Sunday, July 29, 2012

A little warning about monkeys...

They are thieves. Yesterday, Peace Corps took us to Sodere, which is a hot spring resort. There was a really huge pool, warmed by the springs, and hot spring pools, which were apparently used as public baths and not quite up to my standards. The monkeys were cute. Gray things with long tales at the tip and adorable faces. Until Peace Corps brought out our lunches. Complete with bananas. The little monkey devils stole our bananas! They would jump on tables and snag them, knocking down drinks, and managed to grab our fruit even when we tried to fend them off. Thankfully I didn't have anything stolen, but at one point I tried to see how close to one I could get. I managed about a foot and a half before it retreated, only for it to gather up its courage and lunge towards me. I really had no desire to take it's banana peel though.

Sunday, July 22, 2012

Vegetarians – Don't Read!

I came back to the compound two days ago to find a goat tied up to the laundry tower. It bleated at me pitifully, and I expected to see it on my plate for dinner the next day.  Only...I got back from work/class (I'm learning language in the morning and as of this week have started teaching in mock classrooms in the afternoons) and found the goat still alive. While it was great fun to have it chase the kids, I couldn't help but wonder if it would turn out like the Missing Chicken.  

The Missing Chicken is the most annoying animal on Earth. My host mom bought it with a friend, we ate the friend, but this rooster hung around for about a week afterwords. And it doesn't only crow at dawn. Though when it was kept in the shower at night and so come morning it would crow and crow, the noise echoing down the hallway and waking me way earlier than I wanted to be woken. I was so looking forward to eating him, but then he went missing. I don't know if he was sold or escaped or was eaten by a hyena, but he never crossed my plate which is sad.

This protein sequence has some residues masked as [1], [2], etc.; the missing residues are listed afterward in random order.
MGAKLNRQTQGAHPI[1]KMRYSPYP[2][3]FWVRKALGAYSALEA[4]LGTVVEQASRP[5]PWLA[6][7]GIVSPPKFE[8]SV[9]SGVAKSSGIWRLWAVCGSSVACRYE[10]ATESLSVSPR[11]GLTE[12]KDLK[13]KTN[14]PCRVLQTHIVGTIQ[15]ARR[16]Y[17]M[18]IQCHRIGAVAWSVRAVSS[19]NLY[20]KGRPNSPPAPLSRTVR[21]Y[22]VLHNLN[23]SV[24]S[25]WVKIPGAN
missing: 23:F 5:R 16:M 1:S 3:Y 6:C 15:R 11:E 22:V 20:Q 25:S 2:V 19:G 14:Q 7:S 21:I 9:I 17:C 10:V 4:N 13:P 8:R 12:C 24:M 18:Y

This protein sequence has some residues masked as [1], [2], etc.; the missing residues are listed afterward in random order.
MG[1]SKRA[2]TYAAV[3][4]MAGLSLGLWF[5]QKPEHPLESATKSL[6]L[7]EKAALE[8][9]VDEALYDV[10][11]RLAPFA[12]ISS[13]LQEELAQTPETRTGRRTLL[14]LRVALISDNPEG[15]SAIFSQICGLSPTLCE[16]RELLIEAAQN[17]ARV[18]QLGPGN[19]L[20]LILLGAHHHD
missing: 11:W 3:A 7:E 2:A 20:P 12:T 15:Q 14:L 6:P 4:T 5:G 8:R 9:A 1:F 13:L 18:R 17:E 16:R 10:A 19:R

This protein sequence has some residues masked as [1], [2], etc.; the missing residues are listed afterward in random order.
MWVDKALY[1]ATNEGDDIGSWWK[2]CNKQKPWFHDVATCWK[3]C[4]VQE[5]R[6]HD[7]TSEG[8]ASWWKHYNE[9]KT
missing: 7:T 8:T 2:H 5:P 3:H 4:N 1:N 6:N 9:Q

I was very worried I would wake up to bleats the next morning.

But yesterday, low and behold I came back after class to see a skinned goat hanging from the laundry tree and my host nephew cutting the fat off. There was less blood than I expected, even on the skin stretched out on the fence. And I couldn't help but watch as when trimming fat, the thorax cavity was exposed and intestines literally started falling out. The cavity was fully opened, and I watched him remove the stomach and organs, all of which took up more space in an animal than I realized. The carcass looked so big and meatfull before it was gutted, and then it seemed to shrink to half its size.  It was also kinda amusing to see my host nephew pull on an end of the intestine from where he cut it and watch it unravel and straighten in his hands, as if he were winding around his hand a pile of yarn from the table. But when it came to pushing waste out of the bowels, I had to leave.  That was not so cool to watch.